California Parents In Dark About New School-Funding System
Thursday, December 5, 2013
More than half of California’s public school parents — 57 percent — said they know nothing at all about the state’s new school-funding system, according to a survey released Thursday by California nonprofit EdSource. That new system gives school districts more spending flexibility. But it also requires them to get input from parents about where state funds are used.
Aired 12/6/13 on KPBS News.
While only 9 percent of parents reported having heard a lot about California's new funding system, about 75 percent said they would be willing to helping direct spending plans once it was explained to them.
Earlier this week Moises Aguirre, executive director of district relations for San Diego Unified, explained the new system (in Spanish) to about 50 parents at Sherman Elementary School.
A majority of Sherman students are learning English as a second language and almost all live in low-income households. The state’s new funding system funnels more money to districts with high-needs students like these.
Districts receive a base funding amount per student. There is an increase for each high-needs student a district has, which means a student learning English, living in a low-income household, or who is in foster care. Districts like San Diego Unified, where more than 55 percent of students fall into one of these categories, also receive an additional funding bump called a concentration grant.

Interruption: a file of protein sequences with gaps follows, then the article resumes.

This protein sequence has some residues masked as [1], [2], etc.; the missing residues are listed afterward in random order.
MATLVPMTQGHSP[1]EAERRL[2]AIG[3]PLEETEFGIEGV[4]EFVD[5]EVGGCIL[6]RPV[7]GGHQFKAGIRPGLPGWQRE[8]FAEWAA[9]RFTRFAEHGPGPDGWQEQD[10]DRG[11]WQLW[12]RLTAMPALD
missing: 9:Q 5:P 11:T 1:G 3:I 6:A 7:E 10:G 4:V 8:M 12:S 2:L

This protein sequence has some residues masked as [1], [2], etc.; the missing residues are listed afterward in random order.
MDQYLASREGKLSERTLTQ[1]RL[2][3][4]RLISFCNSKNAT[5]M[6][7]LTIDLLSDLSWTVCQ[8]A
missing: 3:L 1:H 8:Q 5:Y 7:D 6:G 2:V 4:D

Sherman Elementary parent committee member Minerva Espejo said they requested the Spanish version of the presentation, which is being given to parents across the district.
“This is so important that you get the information in your own language — then you can understand importance of the topic," she said. "Sometimes you miss a lot of parts because the language; you can understand English, but it’s not the same impact of your own language.”
The EdSource survey shows districts may have to do more outreach, like the Sherman Elementary presentation, in order to get the parental input required for drawing up district plans on how to spend the new state funds. Survey responses showed parents with annual incomes less than $30,000 are generally less involved in their children’s schools than parents with incomes above $100,000. Overall, 76 percent of parents said they were very, or somewhat, involved in their children's schools.
While only 9 percent of parents reported having heard a lot about the new funding system, about three quarters said they would be willing to spend more time helping direct school district spending plans once the system was explained to them.
Parents said more convenient meeting times, more advanced notice of meetings, child care and communicating in languages other than English were some of the things that could boost their participation at school.
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